Harper Macleod, legal advisers to the Games, recently held a free seminar in conjunction with the Games’ Organising Committee to help members of the licensed trade prepare for and engage with Glasgow 2014.
Whilst the Games may seem a long way off, the time to look at your licensing requirements for the Games period is now.
It’s not as simple as to say that it should be all right on the night just because the application relates to the Commonwealth Games.
Glasgow licensing board has been consulting on its general licensing policy statement for 2013 to 2016.
However, the draft doesn’t include any specific provisions relating to the Games period.
We don’t yet know if the board will adopt an area-wide strategy of allowing additional core hours “of right” or by application for the Games period.
It could look to copy the Edinburgh licensing board, which allows premises an additional two hours during the Festival.
Of course, that may not happen and licence holders should start considering what additional hours they might wish to trade.
The simplest way to achieve this is to make an application for extended hours, which covers a period of up to one month in any single application. The fee presently stands at £10.
While an application might be granted if lodged up to as late as 18 days before the beginning of the event, the safest approach is to lodge any application at least 42 days prior to the beginning of the period of which the extended hours are to apply.
Whilst an extended hours application might cover the whole of the Games period at a relatively low cost, it literally only allows you to extend hours. What if you want to do more?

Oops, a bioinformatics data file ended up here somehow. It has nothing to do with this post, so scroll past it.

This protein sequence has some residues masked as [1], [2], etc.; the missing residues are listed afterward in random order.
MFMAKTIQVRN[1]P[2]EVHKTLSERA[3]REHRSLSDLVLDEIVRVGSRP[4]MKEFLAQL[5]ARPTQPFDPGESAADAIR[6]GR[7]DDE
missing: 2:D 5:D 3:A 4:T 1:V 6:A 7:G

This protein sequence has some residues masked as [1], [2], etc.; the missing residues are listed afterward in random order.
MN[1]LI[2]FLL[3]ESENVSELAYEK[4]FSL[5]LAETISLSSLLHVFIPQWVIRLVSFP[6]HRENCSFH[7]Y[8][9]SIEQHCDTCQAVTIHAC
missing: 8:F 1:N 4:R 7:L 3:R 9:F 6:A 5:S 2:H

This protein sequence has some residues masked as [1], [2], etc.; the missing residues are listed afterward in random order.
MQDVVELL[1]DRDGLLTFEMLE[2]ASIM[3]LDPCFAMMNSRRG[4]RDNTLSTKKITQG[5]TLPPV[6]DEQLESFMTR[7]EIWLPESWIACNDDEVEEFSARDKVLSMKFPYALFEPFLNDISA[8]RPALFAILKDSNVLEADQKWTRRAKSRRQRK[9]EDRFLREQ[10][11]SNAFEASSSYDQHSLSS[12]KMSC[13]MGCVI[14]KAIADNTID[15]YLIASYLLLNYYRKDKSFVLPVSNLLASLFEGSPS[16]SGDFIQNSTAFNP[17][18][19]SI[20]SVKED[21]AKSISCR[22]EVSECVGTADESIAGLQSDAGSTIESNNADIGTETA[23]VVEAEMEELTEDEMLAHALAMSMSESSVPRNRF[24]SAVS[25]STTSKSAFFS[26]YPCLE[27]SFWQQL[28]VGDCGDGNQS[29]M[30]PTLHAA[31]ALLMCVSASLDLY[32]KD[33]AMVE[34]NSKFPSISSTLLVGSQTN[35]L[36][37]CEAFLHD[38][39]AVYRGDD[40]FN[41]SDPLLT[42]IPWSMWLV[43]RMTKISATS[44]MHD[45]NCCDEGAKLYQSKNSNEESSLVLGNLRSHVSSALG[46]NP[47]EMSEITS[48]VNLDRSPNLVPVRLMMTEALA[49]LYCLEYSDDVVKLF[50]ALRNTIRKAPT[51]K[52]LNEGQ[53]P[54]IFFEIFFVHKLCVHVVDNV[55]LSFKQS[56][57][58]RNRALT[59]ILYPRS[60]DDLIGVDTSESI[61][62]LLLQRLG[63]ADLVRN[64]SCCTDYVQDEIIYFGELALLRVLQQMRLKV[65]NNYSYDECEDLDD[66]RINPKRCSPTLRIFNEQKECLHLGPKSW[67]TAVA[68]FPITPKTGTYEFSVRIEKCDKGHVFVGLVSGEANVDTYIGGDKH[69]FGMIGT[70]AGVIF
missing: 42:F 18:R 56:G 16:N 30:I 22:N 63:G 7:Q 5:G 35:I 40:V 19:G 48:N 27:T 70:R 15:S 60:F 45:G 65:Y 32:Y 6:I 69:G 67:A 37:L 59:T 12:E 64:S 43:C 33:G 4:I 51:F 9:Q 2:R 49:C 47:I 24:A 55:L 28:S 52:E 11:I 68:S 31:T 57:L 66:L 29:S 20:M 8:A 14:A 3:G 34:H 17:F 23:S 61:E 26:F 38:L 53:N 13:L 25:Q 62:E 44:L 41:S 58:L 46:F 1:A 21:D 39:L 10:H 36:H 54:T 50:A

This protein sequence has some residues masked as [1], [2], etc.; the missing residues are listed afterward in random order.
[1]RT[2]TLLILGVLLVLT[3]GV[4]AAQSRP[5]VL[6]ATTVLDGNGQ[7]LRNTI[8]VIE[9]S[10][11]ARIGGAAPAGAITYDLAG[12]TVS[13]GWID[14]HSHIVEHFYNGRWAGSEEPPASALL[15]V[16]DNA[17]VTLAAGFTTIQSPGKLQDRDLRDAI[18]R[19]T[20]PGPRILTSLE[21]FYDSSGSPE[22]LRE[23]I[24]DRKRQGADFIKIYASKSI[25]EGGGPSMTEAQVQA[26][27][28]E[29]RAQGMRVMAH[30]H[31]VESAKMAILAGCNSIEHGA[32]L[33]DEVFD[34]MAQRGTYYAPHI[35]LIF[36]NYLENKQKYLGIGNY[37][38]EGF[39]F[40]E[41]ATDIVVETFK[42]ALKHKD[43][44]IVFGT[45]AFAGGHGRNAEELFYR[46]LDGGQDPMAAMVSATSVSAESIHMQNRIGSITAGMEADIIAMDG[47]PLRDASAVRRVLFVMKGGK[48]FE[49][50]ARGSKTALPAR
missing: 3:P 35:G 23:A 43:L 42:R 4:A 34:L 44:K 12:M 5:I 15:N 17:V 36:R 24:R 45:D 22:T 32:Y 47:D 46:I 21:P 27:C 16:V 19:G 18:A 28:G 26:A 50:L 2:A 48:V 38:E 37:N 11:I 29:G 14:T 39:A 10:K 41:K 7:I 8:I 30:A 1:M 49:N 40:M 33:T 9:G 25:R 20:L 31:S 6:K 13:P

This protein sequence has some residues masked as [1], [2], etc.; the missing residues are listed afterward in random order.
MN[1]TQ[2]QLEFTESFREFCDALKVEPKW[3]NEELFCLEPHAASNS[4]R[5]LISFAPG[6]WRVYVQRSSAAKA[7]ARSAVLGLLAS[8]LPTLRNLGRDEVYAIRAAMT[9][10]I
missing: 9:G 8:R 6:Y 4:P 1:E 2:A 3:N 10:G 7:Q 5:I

An application for an occasional licence also costs £10 and is subject to similar timescales. It may cover a period of up to 14 days, be applied for any hours chosen, allow for children and young persons to be present and forseeably cover any manner of activities.
However, it has one major restriction – it cannot be used to extend the benefits of premises already subject to a premises licence.
Accordingly, if you’re looking to benefit from an external area during the period of the Games (one which you might not use during other times of the year) then an occasional licence will be perfect and they are routinely used to licence external areas during the summer months.
When considering the use of an external area there are wider considerations.
If the proposed area is on the public footpath, you need consent from the roads department of the City of Glasgow Council.
If the area was being used for a period of less than 28 days during Games time, it may be that planning permission wouldn’t be required, otherwise it will.
If what you have planned for the Games includes any change to your operating plan and is more than just an increase in the number of hours, it is likely to require a non-minor variation of premises licence application to be made.
In some cases it has been taking the board up to and indeed longer than 12 months to process non-minor variation applications.
Therefore, if you are looking at adding live entertainment, a permanent outdoor area or even something as simple as showing the events on television, and your current licence doesn’t provide for these, you need to get that application up and running.
• Andrew Hunter is a partner at Harper Macleod.